In 2013, Xi Jinping introduced the Belt and Road Initiative (BRI) and called on state media to “tell China’s story well.” Almost ten years later, the CCP’s external propaganda apparatus is struggling to present a positive image of China’s investments abroad. Several recent incidents along the BRI indicate continued local resistance to Chinese engagement. Determined to spin these events in their favor, Chinese state actors in government, media, and business have attempted to control the narrative, but with varying degrees of success.
Assessing state-media commentary on the subject last week, David Bandurski at China Media Project explained how the CCP has largely failed to establish credible international channels for communication, despite this having been a decades-long priority for Chinese leaders:
Xi Jinping’s bid to close China’s gap in global discourse power (话语权) with the West has focused on remolding older CCP approaches to external propaganda (对外宣传) around the notion of strategic storytelling. The objective, first outlined in August 2013, is to “tell China’s story well,” which will enable the more effective transmission of “China’s voice.”
[…Two recent articles in the People’s Daily], juxtaposing policy approaches and concrete cases, offer a revealing summary of how the Party and its flagship newspaper approach the issue of external propaganda. And one clear takeaway for those who observe the broader question of Chinese influence is that core Party media have made little notable progress in developing their own international channels for communication since “going out” was defined as a key goal in the late 2000s.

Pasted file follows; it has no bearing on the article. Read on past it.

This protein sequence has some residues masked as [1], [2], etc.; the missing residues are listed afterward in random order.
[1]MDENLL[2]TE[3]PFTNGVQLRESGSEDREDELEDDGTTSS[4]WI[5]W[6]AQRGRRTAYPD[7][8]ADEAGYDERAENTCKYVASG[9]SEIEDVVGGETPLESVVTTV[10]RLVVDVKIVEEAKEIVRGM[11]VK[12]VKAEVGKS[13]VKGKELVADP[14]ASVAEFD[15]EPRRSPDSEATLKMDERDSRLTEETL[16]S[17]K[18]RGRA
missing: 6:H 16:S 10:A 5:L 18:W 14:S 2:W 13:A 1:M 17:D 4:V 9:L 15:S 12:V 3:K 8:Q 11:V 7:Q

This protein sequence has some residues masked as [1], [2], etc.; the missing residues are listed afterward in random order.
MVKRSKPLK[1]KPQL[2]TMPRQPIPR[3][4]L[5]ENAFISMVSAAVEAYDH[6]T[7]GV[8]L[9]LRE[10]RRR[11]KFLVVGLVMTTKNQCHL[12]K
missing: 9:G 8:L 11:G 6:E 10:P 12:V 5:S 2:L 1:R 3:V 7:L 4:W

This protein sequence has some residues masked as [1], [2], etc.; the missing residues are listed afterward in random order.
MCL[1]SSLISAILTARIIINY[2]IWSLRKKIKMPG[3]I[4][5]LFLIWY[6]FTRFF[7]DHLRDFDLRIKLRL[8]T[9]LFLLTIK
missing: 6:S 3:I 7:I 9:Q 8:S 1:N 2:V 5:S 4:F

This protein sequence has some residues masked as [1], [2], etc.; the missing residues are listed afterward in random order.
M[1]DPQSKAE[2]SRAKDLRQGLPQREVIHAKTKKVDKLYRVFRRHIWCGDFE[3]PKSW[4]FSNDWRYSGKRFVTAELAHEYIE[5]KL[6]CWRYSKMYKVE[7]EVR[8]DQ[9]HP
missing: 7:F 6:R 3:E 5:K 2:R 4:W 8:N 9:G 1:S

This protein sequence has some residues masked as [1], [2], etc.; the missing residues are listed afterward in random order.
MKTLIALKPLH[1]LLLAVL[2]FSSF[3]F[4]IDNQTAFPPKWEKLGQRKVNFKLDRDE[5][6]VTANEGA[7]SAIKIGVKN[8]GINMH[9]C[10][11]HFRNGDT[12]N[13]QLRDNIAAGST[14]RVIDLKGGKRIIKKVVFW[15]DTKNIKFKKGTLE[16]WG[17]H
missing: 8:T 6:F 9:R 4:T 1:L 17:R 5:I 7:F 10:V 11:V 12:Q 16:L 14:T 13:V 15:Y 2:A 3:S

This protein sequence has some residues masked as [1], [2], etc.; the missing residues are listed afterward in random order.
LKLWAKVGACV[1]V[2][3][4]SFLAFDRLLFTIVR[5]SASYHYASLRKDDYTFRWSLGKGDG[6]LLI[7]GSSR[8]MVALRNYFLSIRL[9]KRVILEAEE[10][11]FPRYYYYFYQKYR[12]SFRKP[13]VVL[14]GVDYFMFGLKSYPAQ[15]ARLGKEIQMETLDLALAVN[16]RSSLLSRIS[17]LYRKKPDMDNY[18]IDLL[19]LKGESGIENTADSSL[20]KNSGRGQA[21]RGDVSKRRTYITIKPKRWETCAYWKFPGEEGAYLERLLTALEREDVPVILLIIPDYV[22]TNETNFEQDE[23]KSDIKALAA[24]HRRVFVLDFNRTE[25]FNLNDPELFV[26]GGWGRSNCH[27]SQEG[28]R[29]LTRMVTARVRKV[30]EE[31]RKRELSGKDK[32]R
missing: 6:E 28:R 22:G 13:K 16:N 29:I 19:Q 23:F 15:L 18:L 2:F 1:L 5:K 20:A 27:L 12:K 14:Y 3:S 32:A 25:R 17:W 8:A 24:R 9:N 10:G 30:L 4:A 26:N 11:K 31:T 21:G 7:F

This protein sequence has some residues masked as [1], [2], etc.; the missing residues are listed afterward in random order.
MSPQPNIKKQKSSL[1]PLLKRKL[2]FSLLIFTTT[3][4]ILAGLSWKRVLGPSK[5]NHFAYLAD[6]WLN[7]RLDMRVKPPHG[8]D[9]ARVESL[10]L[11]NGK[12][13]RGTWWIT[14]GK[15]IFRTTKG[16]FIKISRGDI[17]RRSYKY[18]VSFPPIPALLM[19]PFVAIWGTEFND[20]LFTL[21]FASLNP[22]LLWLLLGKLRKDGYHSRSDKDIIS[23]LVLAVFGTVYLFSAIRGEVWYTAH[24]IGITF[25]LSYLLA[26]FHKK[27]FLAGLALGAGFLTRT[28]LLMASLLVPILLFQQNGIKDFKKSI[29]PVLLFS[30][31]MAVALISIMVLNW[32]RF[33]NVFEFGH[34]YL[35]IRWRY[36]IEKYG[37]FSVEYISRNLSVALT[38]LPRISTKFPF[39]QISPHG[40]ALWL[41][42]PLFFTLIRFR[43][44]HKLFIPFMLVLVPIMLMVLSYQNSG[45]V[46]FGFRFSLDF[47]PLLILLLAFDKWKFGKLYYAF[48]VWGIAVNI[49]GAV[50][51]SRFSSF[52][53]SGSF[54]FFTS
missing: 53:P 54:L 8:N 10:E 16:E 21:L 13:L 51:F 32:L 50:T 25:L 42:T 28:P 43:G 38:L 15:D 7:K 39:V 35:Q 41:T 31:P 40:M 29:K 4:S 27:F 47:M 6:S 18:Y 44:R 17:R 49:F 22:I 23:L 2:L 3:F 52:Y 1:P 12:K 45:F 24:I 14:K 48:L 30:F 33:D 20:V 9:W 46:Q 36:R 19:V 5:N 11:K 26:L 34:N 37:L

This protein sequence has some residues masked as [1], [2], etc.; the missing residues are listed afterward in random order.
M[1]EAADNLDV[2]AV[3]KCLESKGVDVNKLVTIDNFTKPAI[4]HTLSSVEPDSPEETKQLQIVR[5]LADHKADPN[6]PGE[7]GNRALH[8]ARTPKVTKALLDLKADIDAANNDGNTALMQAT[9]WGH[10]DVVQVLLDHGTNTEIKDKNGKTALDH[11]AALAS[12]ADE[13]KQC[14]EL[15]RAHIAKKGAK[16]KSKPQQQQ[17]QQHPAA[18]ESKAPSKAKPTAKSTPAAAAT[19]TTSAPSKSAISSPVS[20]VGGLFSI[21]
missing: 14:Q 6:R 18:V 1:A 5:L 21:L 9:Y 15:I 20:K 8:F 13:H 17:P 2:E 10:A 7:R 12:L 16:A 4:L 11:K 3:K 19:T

[…] China insists that it is ready to speak more loudly and compellingly in the world and that it wishes to convey a “real, three-dimensional and comprehensive China” (真实, 立体, 全面的中国). But this goal is ultimately thwarted by its inability to listen, and its insistence on repressing diverse and human voices in favor of the one-dimensional and self-gratifying voice of the state. [Source]
Last month, Global Voices released a report about the narrative frames used by local and Chinese actors when commenting on the BRI in the media. It cultivated a public dataset of 748 media items illustrating local perceptions of the BRI in 14 countries and identifying different narrative themes. Introducing the report for Global Voices, Ivan Sigal described the tension between BRI narratives propagated by Chinese and local actors:
Beijing has frequently created effective narratives that place China at the center of development and influence. Yet our research uncovered an often-contentious dynamic between the grand narratives promoted by China and its proxies and agents, and the diverse local narratives of citizens, activists, journalists, and governments. We observed the power of local narratives to influence, and sometimes even halt, Chinese development ambitions. We noted attempts by China to wield influence through local, often elite proxies, either to support its perspectives or suppress public discussion. We also observed other countries attempting to build up counter-narratives that promoted their own vision of development, often in competition or uneasy cooperation with the Chinese vision.
The BRI is a narrative with imperial, world-ordering scope, backed by billions of dollars, with a goal to organize the world in accordance with a specific vision. This narrative is a projection of possible futures that emanate from a center of power—the polar opposite of the vision of networked societies and their manifestation, for instance, in open communications technologies. Networked societies, with their many nodes of power and influence, are bursting with local, ephemeral narratives, and, at least aspirationally rely on deliberation and debate to construct a collective vision of the world. [Source]
Chinese state-media actors have been cultivating local media to propagate particular narratives through the Belt and Road News Network (BRNN), a transnational network of 213 media organizations from 99 countries whose secretariat is run by the People’s Daily. An executive of one BRNN member organization stated that “the original consideration for establishing the BRNN is to share information, display achievements made by countries and regions along the Belt and Road, and build a news network with strong influence.” The editor-in-chief of the People’s Daily added that the BRNN will be “a story-teller of cooperation achievements.”